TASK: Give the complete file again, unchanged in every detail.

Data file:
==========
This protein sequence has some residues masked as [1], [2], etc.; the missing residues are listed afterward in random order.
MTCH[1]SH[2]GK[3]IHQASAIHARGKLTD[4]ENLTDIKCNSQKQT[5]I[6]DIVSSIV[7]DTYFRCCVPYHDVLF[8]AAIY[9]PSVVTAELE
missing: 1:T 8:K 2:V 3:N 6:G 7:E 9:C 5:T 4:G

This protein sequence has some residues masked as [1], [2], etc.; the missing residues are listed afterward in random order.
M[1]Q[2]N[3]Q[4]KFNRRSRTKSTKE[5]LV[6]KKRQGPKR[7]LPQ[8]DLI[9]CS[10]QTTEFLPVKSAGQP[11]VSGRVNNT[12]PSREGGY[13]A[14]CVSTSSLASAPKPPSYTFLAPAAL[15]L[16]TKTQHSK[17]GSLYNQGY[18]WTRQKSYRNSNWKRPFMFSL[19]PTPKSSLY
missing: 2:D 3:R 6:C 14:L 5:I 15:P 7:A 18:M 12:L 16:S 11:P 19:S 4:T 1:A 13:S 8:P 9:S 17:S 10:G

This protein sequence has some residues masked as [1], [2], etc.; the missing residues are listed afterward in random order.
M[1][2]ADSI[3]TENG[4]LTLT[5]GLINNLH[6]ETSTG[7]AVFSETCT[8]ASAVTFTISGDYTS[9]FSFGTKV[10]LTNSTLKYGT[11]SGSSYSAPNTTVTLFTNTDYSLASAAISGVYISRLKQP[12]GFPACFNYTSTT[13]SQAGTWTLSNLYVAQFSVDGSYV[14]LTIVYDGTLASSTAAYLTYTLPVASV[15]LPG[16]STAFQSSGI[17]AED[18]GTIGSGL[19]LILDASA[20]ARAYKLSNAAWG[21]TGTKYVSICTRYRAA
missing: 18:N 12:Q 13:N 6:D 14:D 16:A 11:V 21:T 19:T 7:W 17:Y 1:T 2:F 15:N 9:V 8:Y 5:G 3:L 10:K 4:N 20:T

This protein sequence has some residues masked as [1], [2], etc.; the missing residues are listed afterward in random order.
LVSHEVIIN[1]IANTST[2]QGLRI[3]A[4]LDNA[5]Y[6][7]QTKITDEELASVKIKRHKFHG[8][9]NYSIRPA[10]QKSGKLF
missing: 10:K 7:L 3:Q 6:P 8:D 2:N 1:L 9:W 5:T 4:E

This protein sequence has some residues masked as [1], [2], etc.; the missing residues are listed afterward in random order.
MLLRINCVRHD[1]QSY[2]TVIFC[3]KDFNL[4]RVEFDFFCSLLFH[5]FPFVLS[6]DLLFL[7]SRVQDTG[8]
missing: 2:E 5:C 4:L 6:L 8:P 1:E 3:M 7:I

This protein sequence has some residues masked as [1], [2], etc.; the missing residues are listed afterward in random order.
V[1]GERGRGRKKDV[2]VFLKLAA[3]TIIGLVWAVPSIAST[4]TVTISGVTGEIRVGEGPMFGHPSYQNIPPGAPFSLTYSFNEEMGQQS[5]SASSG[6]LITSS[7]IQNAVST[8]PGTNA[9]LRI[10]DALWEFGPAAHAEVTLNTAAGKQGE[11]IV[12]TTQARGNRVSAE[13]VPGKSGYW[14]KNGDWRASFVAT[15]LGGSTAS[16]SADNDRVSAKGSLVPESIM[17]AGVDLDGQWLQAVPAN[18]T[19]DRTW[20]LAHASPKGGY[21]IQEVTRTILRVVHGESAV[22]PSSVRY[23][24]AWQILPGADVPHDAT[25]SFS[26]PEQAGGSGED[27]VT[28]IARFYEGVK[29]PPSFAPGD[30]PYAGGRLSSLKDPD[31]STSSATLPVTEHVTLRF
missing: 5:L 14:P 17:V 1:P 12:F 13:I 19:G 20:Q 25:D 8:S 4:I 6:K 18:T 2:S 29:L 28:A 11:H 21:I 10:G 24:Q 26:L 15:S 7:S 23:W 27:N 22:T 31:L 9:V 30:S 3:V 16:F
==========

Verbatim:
This protein sequence has some residues masked as [1], [2], etc.; the missing residues are listed afterward in random order.
MTCH[1]SH[2]GK[3]IHQASAIHARGKLTD[4]ENLTDIKCNSQKQT[5]I[6]DIVSSIV[7]DTYFRCCVPYHDVLF[8]AAIY[9]PSVVTAELE
missing: 1:T 8:K 2:V 3:N 6:G 7:E 9:C 5:T 4:G

This protein sequence has some residues masked as [1], [2], etc.; the missing residues are listed afterward in random order.
M[1]Q[2]N[3]Q[4]KFNRRSRTKSTKE[5]LV[6]KKRQGPKR[7]LPQ[8]DLI[9]CS[10]QTTEFLPVKSAGQP[11]VSGRVNNT[12]PSREGGY[13]A[14]CVSTSSLASAPKPPSYTFLAPAAL[15]L[16]TKTQHSK[17]GSLYNQGY[18]WTRQKSYRNSNWKRPFMFSL[19]PTPKSSLY
missing: 2:D 3:R 6:C 14:L 5:I 15:P 7:A 18:M 12:L 16:S 11:P 19:S 4:T 1:A 13:S 8:P 9:S 17:S 10:G

This protein sequence has some residues masked as [1], [2], etc.; the missing residues are listed afterward in random order.
M[1][2]ADSI[3]TENG[4]LTLT[5]GLINNLH[6]ETSTG[7]AVFSETCT[8]ASAVTFTISGDYTS[9]FSFGTKV[10]LTNSTLKYGT[11]SGSSYSAPNTTVTLFTNTDYSLASAAISGVYISRLKQP[12]GFPACFNYTSTT[13]SQAGTWTLSNLYVAQFSVDGSYV[14]LTIVYDGTLASSTAAYLTYTLPVASV[15]LPG[16]STAFQSSGI[17]AED[18]GTIGSGL[19]LILDASA[20]ARAYKLSNAAWG[21]TGTKYVSICTRYRAA
missing: 18:N 12:Q 13:N 6:D 14:D 16:A 11:V 21:T 19:T 7:W 17:Y 1:T 2:F 15:N 9:V 8:Y 5:G 3:L 10:K 4:N 20:T

This protein sequence has some residues masked as [1], [2], etc.; the missing residues are listed afterward in random order.
LVSHEVIIN[1]IANTST[2]QGLRI[3]A[4]LDNA[5]Y[6][7]QTKITDEELASVKIKRHKFHG[8][9]NYSIRPA[10]QKSGKLF
missing: 10:K 7:L 3:Q 6:P 8:D 2:N 1:L 9:W 5:T 4:E

This protein sequence has some residues masked as [1], [2], etc.; the missing residues are listed afterward in random order.
MLLRINCVRHD[1]QSY[2]TVIFC[3]KDFNL[4]RVEFDFFCSLLFH[5]FPFVLS[6]DLLFL[7]SRVQDTG[8]
missing: 2:E 5:C 4:L 6:L 8:P 1:E 3:M 7:I

This protein sequence has some residues masked as [1], [2], etc.; the missing residues are listed afterward in random order.
V[1]GERGRGRKKDV[2]VFLKLAA[3]TIIGLVWAVPSIAST[4]TVTISGVTGEIRVGEGPMFGHPSYQNIPPGAPFSLTYSFNEEMGQQS[5]SASSG[6]LITSS[7]IQNAVST[8]PGTNA[9]LRI[10]DALWEFGPAAHAEVTLNTAAGKQGE[11]IV[12]TTQARGNRVSAE[13]VPGKSGYW[14]KNGDWRASFVAT[15]LGGSTAS[16]SADNDRVSAKGSLVPESIM[17]AGVDLDGQWLQAVPAN[18]T[19]DRTW[20]LAHASPKGGY[21]IQEVTRTILRVVHGESAV[22]PSSVRY[23][24]AWQILPGADVPHDAT[25]SFS[26]PEQAGGSGED[27]VT[28]IARFYEGVK[29]PPSFAPGD[30]PYAGGRLSSLKDPD[31]STSSATLPVTEHVTLRF
missing: 5:L 14:P 17:V 1:P 12:F 13:I 19:G 20:Q 25:D 8:S 4:I 6:K 18:T 2:S 29:L 28:A 11:H 21:I 10:G 24:Q 26:L 15:S 7:S 23:W 27:N 22:T 31:L 9:V 30:S 3:V 16:F